In FIG. 12C, the described systems and techniques can be implemented in a high definition television (HDTV) 1220. The described systems and techniques may be implemented in either or both signal processing and/or control circuits, which are generally identified in FIG. 12C at 1222, a WLAN interface and/or mass data storage of the HDTV 1220. The HDTV 1220 receives HDTV input signals in either a wired or wireless format and generates HDTV output signals for a display 1226. In some implementations, signal processing circuit and/or control circuit 1222 and/or other circuits (not shown) of the HDTV 1220 may process data, perform coding and/or encryption, perform calculations, format data and/or perform any other type of HDTV processing that may be required.

The HDTV 1220 may communicate with mass data storage 1227 that stores data in a nonvolatile manner such as optical and/or magnetic storage devices, for example, hard disk drives and/or DVD drives. At least one HDD may have the configuration shown in FIG. 12A and/or at least one DVD drive may have the configuration shown in FIG. 12B. The HDD may be a mini HDD that includes one or more platters having a diameter that is smaller than approximately 1.8″. The HDTV 1220 may be connected to memory 1228 such as RAM, ROM, low latency nonvolatile memory such as flash memory and/or other suitable electronic data storage. The HDTV 1220 also may support connections with a WLAN via a WLAN interface 1229.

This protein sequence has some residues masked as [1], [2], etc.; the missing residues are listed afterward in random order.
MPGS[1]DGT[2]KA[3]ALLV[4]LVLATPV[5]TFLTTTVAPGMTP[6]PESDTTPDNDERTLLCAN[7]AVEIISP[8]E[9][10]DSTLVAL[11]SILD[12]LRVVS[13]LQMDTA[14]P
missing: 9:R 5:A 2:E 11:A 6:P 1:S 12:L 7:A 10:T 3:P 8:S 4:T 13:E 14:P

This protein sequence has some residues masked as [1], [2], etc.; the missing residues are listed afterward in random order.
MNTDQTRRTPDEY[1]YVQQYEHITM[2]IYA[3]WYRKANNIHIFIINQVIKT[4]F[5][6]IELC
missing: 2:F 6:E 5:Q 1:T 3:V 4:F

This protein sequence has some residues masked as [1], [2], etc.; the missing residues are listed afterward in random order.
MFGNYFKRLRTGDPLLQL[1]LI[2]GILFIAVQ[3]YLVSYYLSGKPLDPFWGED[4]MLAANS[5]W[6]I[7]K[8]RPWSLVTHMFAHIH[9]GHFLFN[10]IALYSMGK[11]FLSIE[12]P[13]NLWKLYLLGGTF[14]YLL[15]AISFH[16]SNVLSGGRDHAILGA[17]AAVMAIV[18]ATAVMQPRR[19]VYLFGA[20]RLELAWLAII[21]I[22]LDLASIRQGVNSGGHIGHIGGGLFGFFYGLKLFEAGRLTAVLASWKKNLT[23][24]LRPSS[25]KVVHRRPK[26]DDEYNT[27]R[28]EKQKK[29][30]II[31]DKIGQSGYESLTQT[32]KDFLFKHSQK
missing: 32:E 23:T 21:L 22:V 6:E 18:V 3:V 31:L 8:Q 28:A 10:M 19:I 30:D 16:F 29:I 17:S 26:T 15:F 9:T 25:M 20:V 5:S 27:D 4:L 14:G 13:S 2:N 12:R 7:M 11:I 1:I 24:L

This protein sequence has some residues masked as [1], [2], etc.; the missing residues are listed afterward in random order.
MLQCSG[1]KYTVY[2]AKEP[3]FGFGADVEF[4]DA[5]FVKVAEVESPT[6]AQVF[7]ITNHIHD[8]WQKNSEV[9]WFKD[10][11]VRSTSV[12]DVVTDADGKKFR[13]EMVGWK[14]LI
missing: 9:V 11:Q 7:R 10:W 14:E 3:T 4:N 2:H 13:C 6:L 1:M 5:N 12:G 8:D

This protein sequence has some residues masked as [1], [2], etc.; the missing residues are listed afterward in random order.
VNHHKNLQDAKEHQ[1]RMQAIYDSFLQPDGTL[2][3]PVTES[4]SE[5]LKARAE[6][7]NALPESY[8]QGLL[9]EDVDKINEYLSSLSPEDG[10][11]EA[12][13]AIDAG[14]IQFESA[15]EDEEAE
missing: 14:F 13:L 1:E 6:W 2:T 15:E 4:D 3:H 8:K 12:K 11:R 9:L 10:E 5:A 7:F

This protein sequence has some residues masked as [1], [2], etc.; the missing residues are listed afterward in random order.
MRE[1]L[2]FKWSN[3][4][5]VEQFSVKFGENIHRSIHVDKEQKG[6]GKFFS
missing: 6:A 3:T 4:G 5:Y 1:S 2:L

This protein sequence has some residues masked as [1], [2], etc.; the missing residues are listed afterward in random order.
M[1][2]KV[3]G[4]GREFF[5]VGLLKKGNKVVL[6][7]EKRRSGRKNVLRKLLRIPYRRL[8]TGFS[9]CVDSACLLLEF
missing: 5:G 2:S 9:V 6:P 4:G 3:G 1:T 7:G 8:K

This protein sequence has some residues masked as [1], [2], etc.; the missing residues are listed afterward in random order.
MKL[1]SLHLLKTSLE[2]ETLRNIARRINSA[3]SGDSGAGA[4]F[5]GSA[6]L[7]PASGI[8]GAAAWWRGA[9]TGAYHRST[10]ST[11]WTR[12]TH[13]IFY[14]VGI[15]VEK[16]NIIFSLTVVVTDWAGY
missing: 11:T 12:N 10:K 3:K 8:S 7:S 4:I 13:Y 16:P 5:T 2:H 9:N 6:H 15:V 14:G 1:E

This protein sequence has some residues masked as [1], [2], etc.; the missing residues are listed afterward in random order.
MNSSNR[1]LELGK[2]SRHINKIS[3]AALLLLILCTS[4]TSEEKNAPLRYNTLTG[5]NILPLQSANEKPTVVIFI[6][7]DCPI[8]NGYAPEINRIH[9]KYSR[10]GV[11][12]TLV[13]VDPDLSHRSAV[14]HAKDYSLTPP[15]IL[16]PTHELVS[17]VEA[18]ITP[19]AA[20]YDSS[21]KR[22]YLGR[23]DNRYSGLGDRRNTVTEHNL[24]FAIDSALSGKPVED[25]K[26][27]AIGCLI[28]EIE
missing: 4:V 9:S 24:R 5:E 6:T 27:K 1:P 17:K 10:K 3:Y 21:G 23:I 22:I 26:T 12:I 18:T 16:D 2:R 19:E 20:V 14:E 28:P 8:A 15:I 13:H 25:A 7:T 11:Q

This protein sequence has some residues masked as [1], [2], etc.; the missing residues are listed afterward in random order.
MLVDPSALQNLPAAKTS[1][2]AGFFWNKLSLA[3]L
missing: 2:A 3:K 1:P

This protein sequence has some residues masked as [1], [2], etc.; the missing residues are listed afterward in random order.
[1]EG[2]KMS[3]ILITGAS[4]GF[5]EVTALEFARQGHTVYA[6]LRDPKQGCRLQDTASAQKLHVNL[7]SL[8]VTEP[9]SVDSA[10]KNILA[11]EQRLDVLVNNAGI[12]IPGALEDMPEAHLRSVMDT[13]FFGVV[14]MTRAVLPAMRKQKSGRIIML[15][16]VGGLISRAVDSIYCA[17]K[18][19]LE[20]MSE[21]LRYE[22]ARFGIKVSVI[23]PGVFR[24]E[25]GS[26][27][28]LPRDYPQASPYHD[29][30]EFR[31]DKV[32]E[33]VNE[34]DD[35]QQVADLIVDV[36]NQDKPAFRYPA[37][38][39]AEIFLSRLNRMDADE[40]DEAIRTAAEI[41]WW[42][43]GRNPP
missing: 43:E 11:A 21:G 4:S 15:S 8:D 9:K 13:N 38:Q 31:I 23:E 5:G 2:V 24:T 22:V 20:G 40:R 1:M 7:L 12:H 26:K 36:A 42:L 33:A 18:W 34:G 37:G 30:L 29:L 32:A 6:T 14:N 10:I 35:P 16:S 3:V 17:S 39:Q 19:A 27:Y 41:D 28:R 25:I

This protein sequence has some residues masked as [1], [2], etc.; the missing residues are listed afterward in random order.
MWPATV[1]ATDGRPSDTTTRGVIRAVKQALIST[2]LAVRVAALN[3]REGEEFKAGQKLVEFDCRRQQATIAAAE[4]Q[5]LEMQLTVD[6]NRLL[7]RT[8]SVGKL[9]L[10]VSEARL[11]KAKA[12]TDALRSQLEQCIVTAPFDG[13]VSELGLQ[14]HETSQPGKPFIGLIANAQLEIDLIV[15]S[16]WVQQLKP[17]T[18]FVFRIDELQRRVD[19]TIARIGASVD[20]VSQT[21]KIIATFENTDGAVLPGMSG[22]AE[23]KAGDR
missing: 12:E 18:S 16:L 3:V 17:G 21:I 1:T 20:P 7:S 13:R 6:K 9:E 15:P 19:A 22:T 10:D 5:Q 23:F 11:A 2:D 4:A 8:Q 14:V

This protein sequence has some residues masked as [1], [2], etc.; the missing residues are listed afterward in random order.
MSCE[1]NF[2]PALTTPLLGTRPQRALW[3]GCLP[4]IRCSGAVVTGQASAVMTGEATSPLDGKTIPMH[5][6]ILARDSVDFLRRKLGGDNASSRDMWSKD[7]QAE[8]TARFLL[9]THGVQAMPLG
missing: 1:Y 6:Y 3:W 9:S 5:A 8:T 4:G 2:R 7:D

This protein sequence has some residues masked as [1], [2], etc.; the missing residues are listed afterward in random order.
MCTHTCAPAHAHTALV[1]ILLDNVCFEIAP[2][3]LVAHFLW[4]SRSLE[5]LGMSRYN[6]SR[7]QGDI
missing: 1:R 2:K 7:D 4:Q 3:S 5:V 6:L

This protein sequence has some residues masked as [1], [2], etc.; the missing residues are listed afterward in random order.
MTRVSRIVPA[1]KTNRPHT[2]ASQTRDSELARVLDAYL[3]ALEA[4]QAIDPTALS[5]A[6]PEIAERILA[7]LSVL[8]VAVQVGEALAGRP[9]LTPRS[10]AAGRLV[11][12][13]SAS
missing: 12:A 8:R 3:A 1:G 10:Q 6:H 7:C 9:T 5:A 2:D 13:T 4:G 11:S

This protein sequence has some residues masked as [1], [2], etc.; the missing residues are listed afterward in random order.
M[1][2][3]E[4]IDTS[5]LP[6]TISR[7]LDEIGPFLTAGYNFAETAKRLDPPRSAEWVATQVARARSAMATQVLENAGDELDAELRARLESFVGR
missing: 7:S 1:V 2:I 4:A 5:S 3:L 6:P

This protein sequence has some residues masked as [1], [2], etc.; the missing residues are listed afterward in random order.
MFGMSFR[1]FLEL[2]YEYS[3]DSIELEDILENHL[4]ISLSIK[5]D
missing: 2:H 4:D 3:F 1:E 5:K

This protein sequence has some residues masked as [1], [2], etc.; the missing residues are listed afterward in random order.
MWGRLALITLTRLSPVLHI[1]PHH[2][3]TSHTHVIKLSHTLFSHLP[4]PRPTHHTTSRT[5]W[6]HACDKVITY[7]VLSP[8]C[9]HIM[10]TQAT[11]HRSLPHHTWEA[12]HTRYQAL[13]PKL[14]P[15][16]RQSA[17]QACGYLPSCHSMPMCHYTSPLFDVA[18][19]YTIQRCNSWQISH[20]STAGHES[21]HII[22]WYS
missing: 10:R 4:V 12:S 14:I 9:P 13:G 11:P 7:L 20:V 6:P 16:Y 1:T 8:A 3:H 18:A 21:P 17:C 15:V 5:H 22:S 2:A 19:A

In FIG. 12D, the described systems and techniques may be implemented in a control system of a vehicle 1230, a WLAN interface and/or mass data storage of the vehicle control system. In some implementations, the described systems and techniques may be implemented in a powertrain control system 1232 that receives inputs from one or more sensors such as temperature sensors, pressure sensors, rotational sensors, airflow sensors and/or any other suitable sensors and/or that generates one or more output control signals such as engine operating parameters, transmission operating parameters, braking parameters, and/or other control signals.